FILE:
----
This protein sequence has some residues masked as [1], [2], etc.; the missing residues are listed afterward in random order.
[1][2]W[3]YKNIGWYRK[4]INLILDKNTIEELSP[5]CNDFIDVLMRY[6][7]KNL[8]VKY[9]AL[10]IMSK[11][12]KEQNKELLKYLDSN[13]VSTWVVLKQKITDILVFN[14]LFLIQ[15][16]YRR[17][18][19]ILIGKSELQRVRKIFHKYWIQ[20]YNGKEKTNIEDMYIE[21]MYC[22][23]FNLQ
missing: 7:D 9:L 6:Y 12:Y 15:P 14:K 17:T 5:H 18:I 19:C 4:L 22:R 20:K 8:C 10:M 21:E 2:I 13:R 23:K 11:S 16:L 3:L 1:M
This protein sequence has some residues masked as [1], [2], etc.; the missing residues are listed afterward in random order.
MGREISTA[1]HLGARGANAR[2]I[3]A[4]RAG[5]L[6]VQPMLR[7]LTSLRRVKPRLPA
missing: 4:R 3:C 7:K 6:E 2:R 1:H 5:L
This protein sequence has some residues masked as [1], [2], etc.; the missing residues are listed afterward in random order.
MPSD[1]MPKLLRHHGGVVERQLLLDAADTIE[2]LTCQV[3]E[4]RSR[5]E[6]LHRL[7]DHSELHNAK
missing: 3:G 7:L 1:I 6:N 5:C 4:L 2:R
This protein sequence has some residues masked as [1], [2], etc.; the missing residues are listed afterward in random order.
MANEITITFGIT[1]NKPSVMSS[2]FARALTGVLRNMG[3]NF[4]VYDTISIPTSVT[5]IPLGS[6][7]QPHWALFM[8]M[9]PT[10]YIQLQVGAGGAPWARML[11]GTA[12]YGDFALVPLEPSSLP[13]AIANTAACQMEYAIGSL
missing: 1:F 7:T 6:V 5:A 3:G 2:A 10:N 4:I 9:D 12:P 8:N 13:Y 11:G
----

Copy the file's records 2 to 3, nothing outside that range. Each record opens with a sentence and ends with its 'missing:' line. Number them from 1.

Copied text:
This protein sequence has some residues masked as [1], [2], etc.; the missing residues are listed afterward in random order.
MGREISTA[1]HLGARGANAR[2]I[3]A[4]RAG[5]L[6]VQPMLR[7]LTSLRRVKPRLPA
missing: 4:R 3:C 7:K 6:E 2:R 1:H 5:L
This protein sequence has some residues masked as [1], [2], etc.; the missing residues are listed afterward in random order.
MPSD[1]MPKLLRHHGGVVERQLLLDAADTIE[2]LTCQV[3]E[4]RSR[5]E[6]LHRL[7]DHSELHNAK
missing: 3:G 7:L 1:I 6:N 5:C 4:L 2:R